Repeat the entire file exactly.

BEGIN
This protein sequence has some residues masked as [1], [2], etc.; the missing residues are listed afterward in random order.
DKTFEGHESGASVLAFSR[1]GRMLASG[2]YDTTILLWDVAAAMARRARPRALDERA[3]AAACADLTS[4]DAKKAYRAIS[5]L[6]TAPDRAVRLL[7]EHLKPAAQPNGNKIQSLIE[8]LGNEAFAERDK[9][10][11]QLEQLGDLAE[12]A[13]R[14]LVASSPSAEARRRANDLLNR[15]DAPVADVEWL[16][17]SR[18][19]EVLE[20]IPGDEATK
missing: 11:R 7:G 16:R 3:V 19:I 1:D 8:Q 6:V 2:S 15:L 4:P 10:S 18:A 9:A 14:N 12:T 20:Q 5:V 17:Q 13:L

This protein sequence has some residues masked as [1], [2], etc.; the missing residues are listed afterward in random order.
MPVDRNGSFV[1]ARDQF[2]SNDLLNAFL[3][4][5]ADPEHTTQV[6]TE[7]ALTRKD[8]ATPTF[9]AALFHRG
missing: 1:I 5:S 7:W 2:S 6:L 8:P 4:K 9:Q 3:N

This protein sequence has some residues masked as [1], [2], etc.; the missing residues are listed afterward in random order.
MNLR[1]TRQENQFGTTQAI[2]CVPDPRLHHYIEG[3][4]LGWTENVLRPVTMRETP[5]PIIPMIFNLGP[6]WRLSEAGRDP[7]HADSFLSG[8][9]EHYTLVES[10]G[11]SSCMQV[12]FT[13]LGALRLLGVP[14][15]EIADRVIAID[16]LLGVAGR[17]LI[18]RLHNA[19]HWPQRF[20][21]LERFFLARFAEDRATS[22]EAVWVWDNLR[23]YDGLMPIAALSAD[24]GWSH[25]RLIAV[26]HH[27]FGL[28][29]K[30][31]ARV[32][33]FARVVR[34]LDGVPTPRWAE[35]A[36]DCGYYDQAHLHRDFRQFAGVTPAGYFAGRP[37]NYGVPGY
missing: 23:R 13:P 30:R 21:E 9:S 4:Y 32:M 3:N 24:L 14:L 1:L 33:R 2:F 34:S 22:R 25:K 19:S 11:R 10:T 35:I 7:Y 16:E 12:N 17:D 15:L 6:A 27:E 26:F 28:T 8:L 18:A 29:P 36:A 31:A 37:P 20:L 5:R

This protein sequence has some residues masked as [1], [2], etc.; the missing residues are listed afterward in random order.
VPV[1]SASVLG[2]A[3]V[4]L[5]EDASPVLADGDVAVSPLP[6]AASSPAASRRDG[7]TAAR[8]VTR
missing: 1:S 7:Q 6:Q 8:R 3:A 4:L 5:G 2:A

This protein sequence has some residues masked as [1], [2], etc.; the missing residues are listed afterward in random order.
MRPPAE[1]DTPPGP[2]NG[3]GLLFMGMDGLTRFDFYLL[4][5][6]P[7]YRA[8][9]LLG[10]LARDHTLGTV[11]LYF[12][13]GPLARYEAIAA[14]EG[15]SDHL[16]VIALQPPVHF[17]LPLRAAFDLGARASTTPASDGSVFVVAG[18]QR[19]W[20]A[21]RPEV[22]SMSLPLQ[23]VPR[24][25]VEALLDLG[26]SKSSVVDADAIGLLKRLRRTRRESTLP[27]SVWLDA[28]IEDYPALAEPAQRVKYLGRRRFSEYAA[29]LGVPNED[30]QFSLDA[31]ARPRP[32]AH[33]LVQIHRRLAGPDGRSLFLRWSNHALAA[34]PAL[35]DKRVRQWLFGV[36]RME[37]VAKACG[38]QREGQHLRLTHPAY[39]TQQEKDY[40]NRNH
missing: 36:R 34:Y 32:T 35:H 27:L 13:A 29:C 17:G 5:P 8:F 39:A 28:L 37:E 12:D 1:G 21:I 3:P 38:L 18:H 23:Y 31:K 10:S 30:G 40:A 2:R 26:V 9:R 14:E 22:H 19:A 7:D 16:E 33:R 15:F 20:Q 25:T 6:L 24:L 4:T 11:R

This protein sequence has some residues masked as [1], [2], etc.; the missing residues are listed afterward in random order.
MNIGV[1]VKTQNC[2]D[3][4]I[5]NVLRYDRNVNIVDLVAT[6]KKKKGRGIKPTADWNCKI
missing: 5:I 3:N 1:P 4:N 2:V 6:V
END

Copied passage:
This protein sequence has some residues masked as [1], [2], etc.; the missing residues are listed afterward in random order.
DKTFEGHESGASVLAFSR[1]GRMLASG[2]YDTTILLWDVAAAMARRARPRALDERA[3]AAACADLTS[4]DAKKAYRAIS[5]L[6]TAPDRAVRLL[7]EHLKPAAQPNGNKIQSLIE[8]LGNEAFAERDK[9][10][11]QLEQLGDLAE[12]A[13]R[14]LVASSPSAEARRRANDLLNR[15]DAPVADVEWL[16][17]SR[18][19]EVLE[20]IPGDEATK
missing: 11:R 7:G 16:R 3:V 19:I 1:D 8:Q 6:V 2:S 15:L 4:P 10:S 18:A 9:A 14:N 12:T 20:Q 5:V 17:Q 13:L

This protein sequence has some residues masked as [1], [2], etc.; the missing residues are listed afterward in random order.
MPVDRNGSFV[1]ARDQF[2]SNDLLNAFL[3][4][5]ADPEHTTQV[6]TE[7]ALTRKD[8]ATPTF[9]AALFHRG
missing: 1:I 5:S 7:W 2:S 6:L 8:P 4:K 9:Q 3:N

This protein sequence has some residues masked as [1], [2], etc.; the missing residues are listed afterward in random order.
MNLR[1]TRQENQFGTTQAI[2]CVPDPRLHHYIEG[3][4]LGWTENVLRPVTMRETP[5]PIIPMIFNLGP[6]WRLSEAGRDP[7]HADSFLSG[8][9]EHYTLVES[10]G[11]SSCMQV[12]FT[13]LGALRLLGVP[14][15]EIADRVIAID[16]LLGVAGR[17]LI[18]RLHNA[19]HWPQRF[20][21]LERFFLARFAEDRATS[22]EAVWVWDNLR[23]YDGLMPIAALSAD[24]GWSH[25]RLIAV[26]HH[27]FGL[28][29]K[30][31]ARV[32][33]FARVVR[34]LDGVPTPRWAE[35]A[36]DCGYYDQAHLHRDFRQFAGVTPAGYFAGRP[37]NYGVPGY
missing: 23:R 13:P 30:R 21:E 9:S 4:Y 32:M 3:N 24:L 14:L 1:L 33:R 2:F 34:S 22:R 25:K 19:S 11:R 10:T 35:I 7:Y 16:E 12:N 17:D 15:L 6:A 27:E 26:F 28:T 8:L 18:A 29:P 36:A 31:A 37:P 20:L 5:R

This protein sequence has some residues masked as [1], [2], etc.; the missing residues are listed afterward in random order.
VPV[1]SASVLG[2]A[3]V[4]L[5]EDASPVLADGDVAVSPLP[6]AASSPAASRRDG[7]TAAR[8]VTR
missing: 1:S 7:Q 6:Q 8:R 3:A 4:L 5:G 2:A

This protein sequence has some residues masked as [1], [2], etc.; the missing residues are listed afterward in random order.
MRPPAE[1]DTPPGP[2]NG[3]GLLFMGMDGLTRFDFYLL[4][5][6]P[7]YRA[8][9]LLG[10]LARDHTLGTV[11]LYF[12][13]GPLARYEAIAA[14]EG[15]SDHL[16]VIALQPPVHF[17]LPLRAAFDLGARASTTPASDGSVFVVAG[18]QR[19]W[20]A[21]RPEV[22]SMSLPLQ[23]VPR[24][25]VEALLDLG[26]SKSSVVDADAIGLLKRLRRTRRESTLP[27]SVWLDA[28]IEDYPALAEPAQRVKYLGRRRFSEYAA[29]LGVPNED[30]QFSLDA[31]ARPRP[32]AH[33]LVQIHRRLAGPDGRSLFLRWSNHALAA[34]PAL[35]DKRVRQWLFGV[36]RME[37]VAKACG[38]QREGQHLRLTHPAY[39]TQQEKDY[40]NRNH
missing: 36:R 34:Y 32:T 35:H 27:L 13:A 29:C 17:G 5:P 8:F 39:A 28:L 37:E 12:D 1:G 21:I 3:P 38:L 18:H 23:Y 31:K 10:S 30:G 40:A 2:R 26:V 9:R 14:E 22:H 19:A 7:D 16:E 33:R 15:F 20:Q 25:T 6:L 24:L 4:T 11:R

This protein sequence has some residues masked as [1], [2], etc.; the missing residues are listed afterward in random order.
MNIGV[1]VKTQNC[2]D[3][4]I[5]NVLRYDRNVNIVDLVAT[6]KKKKGRGIKPTADWNCKI
missing: 5:I 3:N 1:P 4:N 2:V 6:V